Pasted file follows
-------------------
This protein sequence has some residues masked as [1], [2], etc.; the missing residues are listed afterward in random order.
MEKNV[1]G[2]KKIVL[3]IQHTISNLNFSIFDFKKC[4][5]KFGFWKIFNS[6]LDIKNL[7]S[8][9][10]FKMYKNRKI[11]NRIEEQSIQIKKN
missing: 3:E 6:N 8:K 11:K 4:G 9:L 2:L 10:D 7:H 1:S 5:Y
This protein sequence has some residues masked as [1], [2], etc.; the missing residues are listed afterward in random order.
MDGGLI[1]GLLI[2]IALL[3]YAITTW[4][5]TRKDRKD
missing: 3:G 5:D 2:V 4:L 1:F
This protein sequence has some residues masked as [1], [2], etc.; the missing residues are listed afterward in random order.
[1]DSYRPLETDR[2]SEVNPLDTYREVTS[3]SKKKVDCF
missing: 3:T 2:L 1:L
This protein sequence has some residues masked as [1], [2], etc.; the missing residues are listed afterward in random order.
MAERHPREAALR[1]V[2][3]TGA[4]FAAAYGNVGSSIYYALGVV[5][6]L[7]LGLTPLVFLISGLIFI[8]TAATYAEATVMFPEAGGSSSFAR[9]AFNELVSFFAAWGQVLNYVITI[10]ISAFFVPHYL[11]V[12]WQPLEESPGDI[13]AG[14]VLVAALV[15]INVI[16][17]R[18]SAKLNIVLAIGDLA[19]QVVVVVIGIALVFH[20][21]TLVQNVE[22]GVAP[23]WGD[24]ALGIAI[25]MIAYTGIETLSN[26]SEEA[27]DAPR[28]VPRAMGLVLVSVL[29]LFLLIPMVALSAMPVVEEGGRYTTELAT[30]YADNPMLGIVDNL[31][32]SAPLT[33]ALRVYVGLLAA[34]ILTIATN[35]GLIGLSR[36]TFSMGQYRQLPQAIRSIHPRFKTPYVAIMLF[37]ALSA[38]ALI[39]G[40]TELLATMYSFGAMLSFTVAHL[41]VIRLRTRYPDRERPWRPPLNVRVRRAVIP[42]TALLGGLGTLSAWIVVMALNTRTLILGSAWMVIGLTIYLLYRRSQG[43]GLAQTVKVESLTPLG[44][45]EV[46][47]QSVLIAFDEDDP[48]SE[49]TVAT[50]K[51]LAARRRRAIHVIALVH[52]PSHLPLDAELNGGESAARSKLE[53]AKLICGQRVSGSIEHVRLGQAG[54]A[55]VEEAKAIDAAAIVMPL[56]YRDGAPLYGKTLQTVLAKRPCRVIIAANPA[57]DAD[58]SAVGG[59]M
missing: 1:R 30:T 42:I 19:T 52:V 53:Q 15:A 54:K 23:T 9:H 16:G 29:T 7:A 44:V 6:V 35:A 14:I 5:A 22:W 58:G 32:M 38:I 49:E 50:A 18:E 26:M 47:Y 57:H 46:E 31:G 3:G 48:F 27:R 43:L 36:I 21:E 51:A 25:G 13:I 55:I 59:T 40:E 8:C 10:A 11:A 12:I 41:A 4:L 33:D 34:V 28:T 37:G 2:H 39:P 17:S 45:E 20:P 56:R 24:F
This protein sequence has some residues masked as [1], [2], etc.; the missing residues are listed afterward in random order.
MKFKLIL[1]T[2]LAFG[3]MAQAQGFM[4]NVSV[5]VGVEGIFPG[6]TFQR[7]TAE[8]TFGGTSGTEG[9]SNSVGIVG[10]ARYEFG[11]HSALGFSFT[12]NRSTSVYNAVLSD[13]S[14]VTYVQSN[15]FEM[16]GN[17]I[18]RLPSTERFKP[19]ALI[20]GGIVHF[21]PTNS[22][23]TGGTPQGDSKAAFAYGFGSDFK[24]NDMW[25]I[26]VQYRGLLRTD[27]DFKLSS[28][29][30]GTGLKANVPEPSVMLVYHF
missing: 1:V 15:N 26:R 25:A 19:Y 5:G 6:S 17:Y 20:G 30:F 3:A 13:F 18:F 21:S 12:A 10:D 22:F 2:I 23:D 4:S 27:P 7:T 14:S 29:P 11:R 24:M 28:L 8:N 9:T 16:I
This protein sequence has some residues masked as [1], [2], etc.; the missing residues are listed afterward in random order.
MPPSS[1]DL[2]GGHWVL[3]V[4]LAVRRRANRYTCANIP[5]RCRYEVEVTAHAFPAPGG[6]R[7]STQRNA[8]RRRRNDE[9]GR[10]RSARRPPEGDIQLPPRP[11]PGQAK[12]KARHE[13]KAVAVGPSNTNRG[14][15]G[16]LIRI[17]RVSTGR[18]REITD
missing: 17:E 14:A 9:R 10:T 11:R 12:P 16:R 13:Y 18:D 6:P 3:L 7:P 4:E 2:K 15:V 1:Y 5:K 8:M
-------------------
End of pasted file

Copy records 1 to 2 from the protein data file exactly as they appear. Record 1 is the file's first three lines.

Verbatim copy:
This protein sequence has some residues masked as [1], [2], etc.; the missing residues are listed afterward in random order.
MEKNV[1]G[2]KKIVL[3]IQHTISNLNFSIFDFKKC[4][5]KFGFWKIFNS[6]LDIKNL[7]S[8][9][10]FKMYKNRKI[11]NRIEEQSIQIKKN
missing: 3:E 6:N 8:K 11:K 4:G 9:L 2:L 10:D 7:H 1:S 5:Y
This protein sequence has some residues masked as [1], [2], etc.; the missing residues are listed afterward in random order.
MDGGLI[1]GLLI[2]IALL[3]YAITTW[4][5]TRKDRKD
missing: 3:G 5:D 2:V 4:L 1:F